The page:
School leaders interact with hundreds of people from all walks of life within their community. All those people have slightly different needs and interests in the decisions made. Those stakeholder groups include, but are not limited, to:
School Board Leaders - You report to school board leaders who are elected by your community and have an expectation to represent the best interests of the staff, students, parents, and the community by guiding your decisions.
Staff - You supervise a staff dedicated to serving students daily. They expect your support in their daily practice with students, dealing with parents, their compensation and benefits, and their working conditions.
Students - Your efforts with staff have a direct or indirect impact on their efforts with students and your policy decisions directly impact students daily. Students are the #1 reason you wake up and do what you do every day.
Parents - You serve the parents who expect your leadership and decision-making to meet the needs of their children and their support of the learning taking place in your district’s schools.
Community Members - Your community wants to have a strong school system. However, they also expect careful and responsible spending, given their taxes pay a significant portion of the budget.
How Assumptions Can Develop
As a district leader, you are the critical person who can make impactful decisions on behalf of the key stakeholder groups we identified above. So, naturally, a variety of people from each of those stakeholder groups feel compelled to give you their “two-cents worth” and tell you what decisions you should make. If you hear those opinions enough over time, you may begin to assume that “everyone” feels that way, particularly when the people representing that group tell you that “everyone” feels that way.
The Danger of Assumptions
If school leaders make decisions based on the assumption that “everyone” feels a certain way, a lot of time, effort, and money can be at risk if that is not truly the case. Leaders need to ask themselves:
Am I sure “everyone” feels that way? How do I know? How can I check to be sure?
An Illustration of Both Sides of Assumptions
During intermission of a band concert in our 25-year-old “Gymatorium,” a parent approached me and said, “If you ever get the chance to ask this community to build an auditorium that provides band and choir has their own place to perform, you might be surprised at the support you would have.” This got my wheels turning a bit. A few months later our board committee was mulling the capital improvement questions we were going to ask on our School Perceptions survey. I mentioned the idea of asking about support for an auditorium. A longtime board member commented, “There’s no point in asking the question, I know this community will never support building an auditorium.” Thirty months later, we had a grand opening for a beautiful 810-seat performing arts center and were able to devote our gym space to athletics full-time. Don’t assume…survey.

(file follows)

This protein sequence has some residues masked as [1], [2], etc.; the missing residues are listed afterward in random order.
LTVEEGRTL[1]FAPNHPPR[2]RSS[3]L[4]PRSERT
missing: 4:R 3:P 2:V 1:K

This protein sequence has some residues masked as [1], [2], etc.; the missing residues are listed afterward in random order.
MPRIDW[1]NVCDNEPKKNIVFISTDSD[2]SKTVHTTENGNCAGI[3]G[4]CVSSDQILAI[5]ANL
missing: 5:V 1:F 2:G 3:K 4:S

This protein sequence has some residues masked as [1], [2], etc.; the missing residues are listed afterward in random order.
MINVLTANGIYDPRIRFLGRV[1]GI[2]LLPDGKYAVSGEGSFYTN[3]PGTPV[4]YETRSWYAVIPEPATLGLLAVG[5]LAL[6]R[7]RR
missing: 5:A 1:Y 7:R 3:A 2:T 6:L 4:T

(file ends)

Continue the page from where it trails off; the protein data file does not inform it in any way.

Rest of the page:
How School Perceptions Can Help
Our community, staff, student, and parent surveys provide a means to ask “everyone” how they truly feel about any domain your district is planning around. We provide a high-tech and confidential means to reach every stakeholder you serve, and we empower you to give everyone a voice and provide them the opportunity to tell you how they feel. This will allow you to make decisions that are truly based on the majority opinion of stakeholders.
At School Perceptions, we would be thrilled to partner with you in making decisions regarding all the informal input you receive and assumptions that can develop over time. We will help you confirm or refute the assumptions you hear, so you can make better decisions based on the feelings of the majority of the people you serve. Let us help you ask the tough questions, so you know how the stakeholder groups you serve truly feel.
The School Perceptions Blog and Resource Center features the voices of our team members. This post was written by Daren Sievers, Project Manager.